Dear Michele,My husband and I are divorcing. He left me in December and I later found out that he was having an affair. He would like to reconcile, but is not admitting to the affair. He only admits that he has had an “inappropriate friendship”. There is plenty of evidence and testimonies to the contrary. I could forgive him, but he is not telling me the truth. Should I take him back even though I know he is lieing?
Should I Forgive?
Dear Should I Forgive,
I am so sorry to hear about what you have gone through. Suffering through a divorce is a major loss and I urge you to take the time and space to discern the best way to proceed. It appears that you are divorcing, but at the same time there is a chance that you may reconcile? I would imagine that you have conflicting feelings and may not be sure which option you want to pursue.
As Catholics we believe that the marriage vow is permanent and cannot be broken. Jesus tells us that from the beginning of man and woman’s creation, divorce was not part of God’s design. The only exception occurs when a condition exists prior to the marriage commitment that made it impossible for one or both partners to freely, fully, and completely give himself or herself to the other. The only way to assess the validity of the marriage bond is to complete the annulment process.
In answer to your question, it will be extremely difficult to reconcile with a marriage partner who appears to be avoiding his responsibly for breaking the vow of fidelity. Without responsibility, you cannot build trust. Without trust, you cannot build a commitment. Without a commitment, you do not have a marriage. If he is unable to be authentic about his past behavior, I would question his ability to keep his commitment in the future. The very first step in reconciling a marriage that has suffered an affair is for the offending partner to recognize the pain and suffering that he or she has caused. I’m not sure how this can happen if he is unwilling to “own” the truth about his behavior.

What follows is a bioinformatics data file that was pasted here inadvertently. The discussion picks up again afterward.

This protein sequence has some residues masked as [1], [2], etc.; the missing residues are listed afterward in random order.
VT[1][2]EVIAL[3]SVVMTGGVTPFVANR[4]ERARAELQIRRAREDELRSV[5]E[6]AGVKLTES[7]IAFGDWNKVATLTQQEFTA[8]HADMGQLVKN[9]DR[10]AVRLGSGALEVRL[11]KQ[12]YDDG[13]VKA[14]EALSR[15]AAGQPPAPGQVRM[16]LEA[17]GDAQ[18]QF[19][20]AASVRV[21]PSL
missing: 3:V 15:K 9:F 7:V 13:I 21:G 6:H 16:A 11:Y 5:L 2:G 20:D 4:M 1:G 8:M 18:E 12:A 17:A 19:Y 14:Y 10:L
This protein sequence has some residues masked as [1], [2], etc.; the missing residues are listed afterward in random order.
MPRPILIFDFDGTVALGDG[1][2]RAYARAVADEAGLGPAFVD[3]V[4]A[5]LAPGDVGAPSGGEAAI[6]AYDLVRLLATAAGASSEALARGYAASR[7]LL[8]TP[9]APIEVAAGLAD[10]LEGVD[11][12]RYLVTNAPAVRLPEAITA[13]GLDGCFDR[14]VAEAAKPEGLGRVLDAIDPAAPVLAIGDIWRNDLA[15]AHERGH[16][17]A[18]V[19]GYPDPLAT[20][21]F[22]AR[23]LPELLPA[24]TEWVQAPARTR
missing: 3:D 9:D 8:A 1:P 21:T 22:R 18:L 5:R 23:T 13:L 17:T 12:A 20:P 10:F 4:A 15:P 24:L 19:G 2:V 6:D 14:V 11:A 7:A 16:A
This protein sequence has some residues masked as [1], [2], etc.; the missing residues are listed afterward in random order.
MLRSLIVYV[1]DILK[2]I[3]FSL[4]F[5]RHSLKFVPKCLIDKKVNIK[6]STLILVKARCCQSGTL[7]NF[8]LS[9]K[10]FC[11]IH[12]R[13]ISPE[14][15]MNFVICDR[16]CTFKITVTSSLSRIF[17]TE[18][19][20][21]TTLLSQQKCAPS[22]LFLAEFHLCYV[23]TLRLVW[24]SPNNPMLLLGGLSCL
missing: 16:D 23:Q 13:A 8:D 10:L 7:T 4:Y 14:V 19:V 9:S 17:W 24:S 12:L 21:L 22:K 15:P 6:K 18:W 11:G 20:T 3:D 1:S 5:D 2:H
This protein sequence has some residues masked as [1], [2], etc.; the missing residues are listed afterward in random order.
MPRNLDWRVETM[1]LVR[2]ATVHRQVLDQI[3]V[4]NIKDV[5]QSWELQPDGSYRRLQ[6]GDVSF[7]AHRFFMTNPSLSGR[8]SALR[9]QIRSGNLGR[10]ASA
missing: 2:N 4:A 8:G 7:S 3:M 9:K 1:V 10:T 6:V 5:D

Forgiveness is a different process, it is not an action or behavior. First, you have to be very clear on what you are trying to forgive. And remember, forgiveness is for you, not the other person. If you try to repress or deny your feelings of anger, pain, shame, or hurt, then you may be attempting to forgive, but you will end up with bitterness and resentment. Be sure that you have allowed yourself to have your true, authentic feelings about the situation. Take your suffering to the foot of the cross. Ask Jesus to journey with you. If you need a safe place to let these feelings out, consider a clergy, mentor, or licensed Catholic therapist. If you don’t allow yourself to go through the process, forgiveness will be very difficult.
On the other side of forgiveness is taking steps to make sure you are not hurt again. This means setting boundaries with your husband. I suggest couples’ therapy to learn how to rebuild the trust between you, but I can see from your letter that there is not much hope of building trust if the affair is not brought into the light. If you want to try to save your marriage, then push for what it takes to make any future commitment valid. Ask him for authenticity; ask him to take responsibility for his actions. Bring your own heart to the process. Even though there is an affair, many times both partners must look at how they contributed to the couple growing apart. Pray about it. Ask him to pray. And find the help and resources you need to walk through both the reconciliation and the process of forgiveness.
May God bless you in your efforts,
Michele Fleming, M.A.